So, the takeaway is simple. Data breathes life into content, making it alive and believable.
Data proves your point, making you more authoritative
Saying that customers will trust you more as you produce custom content for them sounds off.
However, sharing studies which reveal that 78% of the consumers trust a brand when it creates customized content adds a true ring to the statement.
Moreover, if you note pros such as Rand Fishkin, you’ll see that they are data-loving folks. They often prove their point with the help of numbers put together in a case study.
Or, they’ll put on their researcher’s hat and dig into the meat of the matter by carrying out a survey themselves just as Buzzsumo did here:
Not everyone can conduct extensive research though. In which case, you can polish your content by linking to such authoritative research so that you can present evidence-backed, well-researched content to your readers.
Tip: Not all research is boring or difficult. If you want to benefit like 9 out of 10 other marketers who sing praises of original research and its benefits, Andy Crestodina has the solution. In this brilliant post, he covers five ways to conduct original research.
Here’s a summary:
i. Gather data from the web and observe patterns. Then prove those patterns with the help of gathered data
ii. Gather your findings from something you did and record them as original data
iii. Combine data and analyze it to deliver new findings. It’s much like looking at existing research from a different lens
iv. Host an online survey. Make sure you gather such data from a vast pool of respondents
v. Host phone surveys. Unlike online surveys you don’t need lots of respondents. A small dataset will do because it’s the quality that matters in this case.
Lastly, data influences your readers
How many times have you decided to join a newsletter just because it read join X others? The number left an instant impression and you thought, ‘Let’s see what’s so good about this letter.’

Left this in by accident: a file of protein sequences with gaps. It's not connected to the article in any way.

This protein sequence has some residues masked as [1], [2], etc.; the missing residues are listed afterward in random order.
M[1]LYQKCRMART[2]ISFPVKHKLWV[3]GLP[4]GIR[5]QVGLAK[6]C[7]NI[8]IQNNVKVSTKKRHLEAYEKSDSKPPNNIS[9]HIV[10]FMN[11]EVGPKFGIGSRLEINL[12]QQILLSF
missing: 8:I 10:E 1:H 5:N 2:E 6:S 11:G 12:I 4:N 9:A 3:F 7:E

Ultimately, you subscribed.
I’ll share another example, which is very near and dear to me.
Mars, Inc. warned that the amount of chocolate that we eat could spike to 1 million metric tons by next year (2020).
Plus, there were concerns that we may end up running out of chocolate due to climate change. This got me worried. In other words, the numbers left their influence on me.
Nothing to worry about though as USA Today has reported and calmed chocolate-lovers that “No, the world won’t run out of chocolate by 2050.”
Hence, the takeaway is pretty simple. There is no reason to hoard any Nutella jars or Toblerones. And, use research and statistics to add credibility and authority to your content.
Writing authoritative content has numerous facets such as offering value, being helpful, and so on. Adding numbers to prove your point is another among these. And, by now you also know that this isn’t a hollow claim as 82%, the same as the US population living in urban areas, prefer reading data-backed articles over write-ups centered on writers’ opinions.
To reiterate, use numbers in your content. They help:
- Prove your point, adding to your content’s authority
- Make your content trustworthy and persuasive
- Influence readers to take action
So what are you waiting for? Go on. Write a stellar blog post that is both authoritative and persuasive by adding numbers to it.
Not sure how to proceed? Let me know if I can help.